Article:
by Karl H. Kazaks
ROSEVILLE, NC — This past winter was no lightweight, with a number of storms visiting the Eastern seaboard with cold temperatures and precipitation. At J & B Farms, in the north central part of North Carolina, in the middle of the Piedmont, the extreme weather presented challenges unusual for their location. The nursery, a partnership between John Wrenn and Burton Edwards, typically experiences a milder winter climate. First, high winds blew the plastic off one of their 24 greenhouses (luckily, a cold frame). Then a long spell of frigid temperatures impelled the nursery to burn a lot of propane keeping their houses warm and their young seedlings growing. All but one of the nursery’s houses was full with herb and vegetables seedlings.
J & B’s has more than 200 retail customers that were expecting those plants for their spring inventory. A collapse of any of the houses could lead to loss and a significant setback in the early part of the new business and growing year.
To contend with the snow piling up on their greenhouses, Wrenn and Edwards turned off their puffer fans and turned up the heat in their greenhouses, to get the snow to melt more quickly. The houses could withstand a couple inches of snow, but more than that was falling. Snow was accumulating on the plastic. They use newly purchased snow removal rakes to get most of the weight off. Every two hours, one of two of them was out, checking on the houses, removing newly fallen snow. In the middle of the night, the lights blinked, but the power stayed on. Shortly before dawn, though, the power went out. Luckily, it returned a few hours later and Wrenn and Edwards inflated the houses. All the houses were intact, and the plants inside had survived.
A boiler in one of the houses, though, broke down, and stayed down for several days. Portable propane heaters were put in the house to keep the temperature warm enough for the plants inside. A week later, J & B pulled its first spring order. “We’re still trying to dry out from all the mess,” Edwards said.
J & B is a wholesale nursery that specializes in potted live organic herbs and vegetables, many in four-and-a-half inch pots but also in sizes up to one gallon and three gallons. It supplies over 200 independent retail landscape and nursery centers, some landscapers, as well a large number of Whole Foods stores and Ingles markets. It sells to customers within a roughly six-hour radius from its home, from the D.C. region to the mountains of western North Carolina and into Tennessee, all the way to the coast and to the south.
Wrenn and Edwards started the growing partnership (and it has grown) in 1996. At first, they focused on selling herbs retail, “from the back of an Isuzu truck,” said Edwards. But nurseries kept asking J & B to supply them. “Our business just totally changed,” Edwards recalled. “People wanted our stuff.” So the two decided to respond to the market and become primarily wholesale growers. Counting each variety of any one herb or vegetable (including a number of heirloom vegetables), the nursery grows over 150 types of edible plants. Though wholesale is the main focus of their business, J & B does participate in many spring herb festivals, from Asheville to Wilmington, NC, to northern Virginia. Most of the nursery’s greenhouses are 30’ x 75’, with some 30’ x 100’ houses and some smaller houses. Four of them have bottom heat, one has overhead lights and all have gravel pads. The nursery just installed two new greenhouses in November. “Every time you put up another house,” Edwards said, “you realize you could put up even more.” That’s borne out by the packed-to-the-edges spacing in their greenhouses, full to doors, in preparation for the flush of spring orders. “You run out of room all the time.” Even during the recession, there was demand for herbs and vegetables, as more people were planting gardens. Today, even people who don’t plant their own gardens are looking for herbs and plants. Landscapers, Wrenn and Edwards report, are buying more herbs and vegetables from their nursery than ever before.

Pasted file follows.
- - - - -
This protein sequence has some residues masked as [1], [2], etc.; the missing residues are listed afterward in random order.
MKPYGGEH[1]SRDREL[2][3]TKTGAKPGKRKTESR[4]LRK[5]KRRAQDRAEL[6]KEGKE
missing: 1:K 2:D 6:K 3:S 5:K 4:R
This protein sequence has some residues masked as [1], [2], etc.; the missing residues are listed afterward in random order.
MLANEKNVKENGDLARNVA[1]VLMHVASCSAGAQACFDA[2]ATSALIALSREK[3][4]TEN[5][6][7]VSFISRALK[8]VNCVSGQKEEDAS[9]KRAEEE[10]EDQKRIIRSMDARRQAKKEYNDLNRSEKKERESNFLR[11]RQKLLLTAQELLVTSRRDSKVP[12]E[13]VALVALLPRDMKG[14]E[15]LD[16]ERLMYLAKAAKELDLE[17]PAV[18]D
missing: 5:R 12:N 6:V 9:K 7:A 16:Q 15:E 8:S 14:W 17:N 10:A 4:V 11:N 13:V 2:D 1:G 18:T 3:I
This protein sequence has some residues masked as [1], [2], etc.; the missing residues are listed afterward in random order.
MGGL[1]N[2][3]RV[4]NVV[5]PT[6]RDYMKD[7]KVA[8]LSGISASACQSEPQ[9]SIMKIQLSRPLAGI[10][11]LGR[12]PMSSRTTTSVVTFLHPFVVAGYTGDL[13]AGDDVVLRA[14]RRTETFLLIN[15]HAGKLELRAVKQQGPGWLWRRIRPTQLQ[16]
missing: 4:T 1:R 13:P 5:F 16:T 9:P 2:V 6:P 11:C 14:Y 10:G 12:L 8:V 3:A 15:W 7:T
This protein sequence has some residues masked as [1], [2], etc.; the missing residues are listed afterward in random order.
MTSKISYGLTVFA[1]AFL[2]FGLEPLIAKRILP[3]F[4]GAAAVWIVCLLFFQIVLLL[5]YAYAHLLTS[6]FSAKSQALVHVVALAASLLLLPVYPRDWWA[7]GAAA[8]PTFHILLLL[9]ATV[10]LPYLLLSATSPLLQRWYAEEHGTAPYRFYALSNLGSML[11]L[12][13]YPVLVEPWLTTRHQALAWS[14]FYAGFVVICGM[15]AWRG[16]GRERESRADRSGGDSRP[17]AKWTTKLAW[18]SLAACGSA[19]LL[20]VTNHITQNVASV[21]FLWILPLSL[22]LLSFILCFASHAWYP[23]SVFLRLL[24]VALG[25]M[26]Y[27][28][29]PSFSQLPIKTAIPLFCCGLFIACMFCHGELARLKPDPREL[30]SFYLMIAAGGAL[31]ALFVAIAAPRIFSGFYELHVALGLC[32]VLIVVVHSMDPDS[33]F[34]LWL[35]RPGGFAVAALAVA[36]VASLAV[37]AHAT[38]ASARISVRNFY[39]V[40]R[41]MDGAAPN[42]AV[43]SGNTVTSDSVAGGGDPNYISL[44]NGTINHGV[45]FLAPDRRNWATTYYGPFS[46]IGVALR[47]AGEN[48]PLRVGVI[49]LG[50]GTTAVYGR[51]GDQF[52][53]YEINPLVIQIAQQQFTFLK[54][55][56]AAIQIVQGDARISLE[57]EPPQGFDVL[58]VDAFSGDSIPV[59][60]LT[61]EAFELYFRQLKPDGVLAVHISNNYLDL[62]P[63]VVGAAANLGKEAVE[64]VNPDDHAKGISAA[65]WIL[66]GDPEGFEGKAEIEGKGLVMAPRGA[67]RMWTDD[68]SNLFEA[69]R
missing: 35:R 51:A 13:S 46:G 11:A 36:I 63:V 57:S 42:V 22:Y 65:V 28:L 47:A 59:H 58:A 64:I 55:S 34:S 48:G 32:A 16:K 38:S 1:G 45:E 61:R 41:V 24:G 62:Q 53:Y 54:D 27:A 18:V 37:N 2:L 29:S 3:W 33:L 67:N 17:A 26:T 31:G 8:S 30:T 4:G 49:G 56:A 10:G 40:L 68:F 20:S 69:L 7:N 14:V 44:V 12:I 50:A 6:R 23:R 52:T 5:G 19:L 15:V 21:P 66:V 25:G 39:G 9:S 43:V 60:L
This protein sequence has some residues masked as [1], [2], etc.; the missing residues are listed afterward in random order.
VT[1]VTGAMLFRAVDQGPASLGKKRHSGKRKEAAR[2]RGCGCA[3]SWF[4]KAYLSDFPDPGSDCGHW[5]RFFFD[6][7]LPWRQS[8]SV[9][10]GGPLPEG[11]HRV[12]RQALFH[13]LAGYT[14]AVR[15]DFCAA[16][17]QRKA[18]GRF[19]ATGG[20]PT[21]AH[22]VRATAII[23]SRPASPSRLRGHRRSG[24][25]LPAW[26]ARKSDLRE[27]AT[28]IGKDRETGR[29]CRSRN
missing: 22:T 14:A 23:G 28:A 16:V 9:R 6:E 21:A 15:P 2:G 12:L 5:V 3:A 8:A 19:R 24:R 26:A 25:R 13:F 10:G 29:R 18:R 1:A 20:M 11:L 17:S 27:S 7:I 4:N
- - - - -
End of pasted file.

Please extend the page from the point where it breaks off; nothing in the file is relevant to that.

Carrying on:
J & B became certified organic eight years ago. “We were already almost there,” Edwards said, “so we thought, ‘Why not get certified?’” This year, the nursery has had to switch certifiers, when Clemson decided it would no longer certify operations out of its home state.
As with many organic growers, aphids can be a nuisance. To counteract the pest, the nursery keeps up with all the permitted organic chemicals and uses beneficial insects, including lacewings, lady beetles and parasitic wasps.
In addition to its organic production, J & B also grows each year about 3,000 one-gallon pots of scented geraniums and 9,000 10-inch pots of mums. While the nursery does get calls from customers looking for fresh cut herbs, so far the partners have not gone further than considering entering that business.
J & B does have some unique products, including organic kaffir lime and organic arbequina olive trees (sold in two gallon pots, the trees are hardy to zone 7). Each year J & B has been in business it has seen growth. “Every year has outdone the year before,” Wrenn said. “Even as we grow, we stay on top of quality. We have a reputation as being consistent and we’re going to keep it.”
Organic herbs are the star at J & B farms
by Karl H. Kazaks